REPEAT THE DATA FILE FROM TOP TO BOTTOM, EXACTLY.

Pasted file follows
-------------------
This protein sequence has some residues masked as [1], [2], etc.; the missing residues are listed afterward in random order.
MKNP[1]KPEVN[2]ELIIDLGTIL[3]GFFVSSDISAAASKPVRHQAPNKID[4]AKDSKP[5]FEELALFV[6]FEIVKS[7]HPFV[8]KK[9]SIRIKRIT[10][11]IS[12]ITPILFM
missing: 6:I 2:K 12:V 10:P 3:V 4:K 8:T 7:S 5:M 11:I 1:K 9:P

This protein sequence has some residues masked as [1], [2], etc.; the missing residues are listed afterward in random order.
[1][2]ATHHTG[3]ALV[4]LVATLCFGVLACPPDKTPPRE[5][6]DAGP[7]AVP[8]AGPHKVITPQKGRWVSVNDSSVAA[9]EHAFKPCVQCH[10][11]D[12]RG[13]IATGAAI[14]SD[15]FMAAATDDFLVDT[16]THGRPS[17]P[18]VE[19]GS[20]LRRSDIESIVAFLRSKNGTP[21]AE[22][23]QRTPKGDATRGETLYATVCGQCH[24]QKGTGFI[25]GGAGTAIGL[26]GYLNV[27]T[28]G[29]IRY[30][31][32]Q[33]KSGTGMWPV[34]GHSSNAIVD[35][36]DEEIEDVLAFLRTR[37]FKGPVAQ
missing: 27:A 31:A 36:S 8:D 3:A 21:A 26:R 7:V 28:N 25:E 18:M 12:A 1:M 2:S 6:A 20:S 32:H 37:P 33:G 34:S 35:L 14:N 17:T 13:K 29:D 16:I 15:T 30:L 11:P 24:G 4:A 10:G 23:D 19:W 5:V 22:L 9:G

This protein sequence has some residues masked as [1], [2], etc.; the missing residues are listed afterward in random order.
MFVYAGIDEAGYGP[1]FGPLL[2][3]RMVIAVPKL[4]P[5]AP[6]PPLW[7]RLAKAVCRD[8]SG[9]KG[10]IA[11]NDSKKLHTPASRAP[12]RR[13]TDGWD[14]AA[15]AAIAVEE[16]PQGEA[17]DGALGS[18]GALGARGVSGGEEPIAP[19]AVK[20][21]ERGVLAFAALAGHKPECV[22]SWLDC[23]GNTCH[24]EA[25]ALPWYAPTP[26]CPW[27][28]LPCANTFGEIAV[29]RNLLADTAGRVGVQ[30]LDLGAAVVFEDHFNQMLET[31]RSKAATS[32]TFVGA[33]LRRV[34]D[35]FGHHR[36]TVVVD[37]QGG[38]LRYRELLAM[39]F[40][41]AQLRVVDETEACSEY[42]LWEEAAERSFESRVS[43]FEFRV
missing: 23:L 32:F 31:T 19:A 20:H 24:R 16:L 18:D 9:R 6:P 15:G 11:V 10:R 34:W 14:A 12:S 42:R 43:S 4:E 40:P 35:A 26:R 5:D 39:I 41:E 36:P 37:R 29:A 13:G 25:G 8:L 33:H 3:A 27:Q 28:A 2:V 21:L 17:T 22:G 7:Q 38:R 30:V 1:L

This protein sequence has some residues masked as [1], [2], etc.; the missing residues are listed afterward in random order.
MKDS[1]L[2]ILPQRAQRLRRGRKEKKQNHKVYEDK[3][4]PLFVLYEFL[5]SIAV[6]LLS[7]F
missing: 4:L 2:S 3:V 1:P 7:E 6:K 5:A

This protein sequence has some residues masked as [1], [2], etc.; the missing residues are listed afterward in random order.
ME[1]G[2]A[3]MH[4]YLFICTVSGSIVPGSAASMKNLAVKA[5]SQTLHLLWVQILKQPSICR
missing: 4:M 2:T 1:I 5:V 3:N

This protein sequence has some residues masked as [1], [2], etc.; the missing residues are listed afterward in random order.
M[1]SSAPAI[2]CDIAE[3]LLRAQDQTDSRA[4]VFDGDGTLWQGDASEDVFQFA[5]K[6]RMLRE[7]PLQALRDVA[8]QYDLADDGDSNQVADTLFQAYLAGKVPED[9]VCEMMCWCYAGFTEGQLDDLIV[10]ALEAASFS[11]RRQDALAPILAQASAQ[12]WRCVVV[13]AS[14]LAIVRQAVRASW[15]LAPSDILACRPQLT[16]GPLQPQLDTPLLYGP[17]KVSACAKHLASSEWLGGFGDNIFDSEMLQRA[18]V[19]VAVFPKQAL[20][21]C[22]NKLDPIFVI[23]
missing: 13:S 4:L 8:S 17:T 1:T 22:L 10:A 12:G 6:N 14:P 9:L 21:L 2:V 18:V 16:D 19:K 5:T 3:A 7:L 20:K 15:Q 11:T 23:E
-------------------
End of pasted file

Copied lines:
This protein sequence has some residues masked as [1], [2], etc.; the missing residues are listed afterward in random order.
MKNP[1]KPEVN[2]ELIIDLGTIL[3]GFFVSSDISAAASKPVRHQAPNKID[4]AKDSKP[5]FEELALFV[6]FEIVKS[7]HPFV[8]KK[9]SIRIKRIT[10][11]IS[12]ITPILFM
missing: 6:I 2:K 12:V 10:P 3:V 4:K 8:T 7:S 5:M 11:I 1:K 9:P

This protein sequence has some residues masked as [1], [2], etc.; the missing residues are listed afterward in random order.
[1][2]ATHHTG[3]ALV[4]LVATLCFGVLACPPDKTPPRE[5][6]DAGP[7]AVP[8]AGPHKVITPQKGRWVSVNDSSVAA[9]EHAFKPCVQCH[10][11]D[12]RG[13]IATGAAI[14]SD[15]FMAAATDDFLVDT[16]THGRPS[17]P[18]VE[19]GS[20]LRRSDIESIVAFLRSKNGTP[21]AE[22][23]QRTPKGDATRGETLYATVCGQCH[24]QKGTGFI[25]GGAGTAIGL[26]GYLNV[27]T[28]G[29]IRY[30][31][32]Q[33]KSGTGMWPV[34]GHSSNAIVD[35][36]DEEIEDVLAFLRTR[37]FKGPVAQ
missing: 27:A 31:A 36:S 8:D 3:A 21:A 26:R 7:V 28:N 25:E 18:M 12:A 1:M 2:S 6:A 20:S 32:H 37:P 33:G 34:S 35:L 14:N 17:T 13:K 29:D 16:I 15:T 30:L 11:P 24:G 4:A 10:G 23:D 19:W 5:V 22:L 9:G

This protein sequence has some residues masked as [1], [2], etc.; the missing residues are listed afterward in random order.
MFVYAGIDEAGYGP[1]FGPLL[2][3]RMVIAVPKL[4]P[5]AP[6]PPLW[7]RLAKAVCRD[8]SG[9]KG[10]IA[11]NDSKKLHTPASRAP[12]RR[13]TDGWD[14]AA[15]AAIAVEE[16]PQGEA[17]DGALGS[18]GALGARGVSGGEEPIAP[19]AVK[20][21]ERGVLAFAALAGHKPECV[22]SWLDC[23]GNTCH[24]EA[25]ALPWYAPTP[26]CPW[27][28]LPCANTFGEIAV[29]RNLLADTAGRVGVQ[30]LDLGAAVVFEDHFNQMLET[31]RSKAATS[32]TFVGA[33]LRRV[34]D[35]FGHHR[36]TVVVD[37]QGG[38]LRYRELLAM[39]F[40][41]AQLRVVDETEACSEY[42]LWEEAAERSFESRVS[43]FEFRV
missing: 23:L 32:F 31:T 19:A 20:H 24:R 16:L 18:D 9:R 6:P 15:G 11:V 10:R 34:W 14:A 12:S 42:R 43:S 4:E 40:P 35:A 26:R 5:D 39:I 41:E 36:P 37:R 29:A 13:G 25:G 8:L 33:H 3:A 27:Q 28:A 2:V 21:L 17:T 22:G 7:Q 38:R 30:V 1:L

This protein sequence has some residues masked as [1], [2], etc.; the missing residues are listed afterward in random order.
MKDS[1]L[2]ILPQRAQRLRRGRKEKKQNHKVYEDK[3][4]PLFVLYEFL[5]SIAV[6]LLS[7]F
missing: 4:L 2:S 3:V 1:P 7:E 6:K 5:A

This protein sequence has some residues masked as [1], [2], etc.; the missing residues are listed afterward in random order.
ME[1]G[2]A[3]MH[4]YLFICTVSGSIVPGSAASMKNLAVKA[5]SQTLHLLWVQILKQPSICR
missing: 4:M 2:T 1:I 5:V 3:N

This protein sequence has some residues masked as [1], [2], etc.; the missing residues are listed afterward in random order.
M[1]SSAPAI[2]CDIAE[3]LLRAQDQTDSRA[4]VFDGDGTLWQGDASEDVFQFA[5]K[6]RMLRE[7]PLQALRDVA[8]QYDLADDGDSNQVADTLFQAYLAGKVPED[9]VCEMMCWCYAGFTEGQLDDLIV[10]ALEAASFS[11]RRQDALAPILAQASAQ[12]WRCVVV[13]AS[14]LAIVRQAVRASW[15]LAPSDILACRPQLT[16]GPLQPQLDTPLLYGP[17]KVSACAKHLASSEWLGGFGDNIFDSEMLQRA[18]V[19]VAVFPKQAL[20][21]C[22]NKLDPIFVI[23]
missing: 13:S 4:L 8:S 17:T 1:T 22:L 10:A 12:G 6:N 14:P 9:L 21:L 2:V 18:V 16:D 19:K 5:T 3:A 7:L 20:K 15:Q 11:T 23:E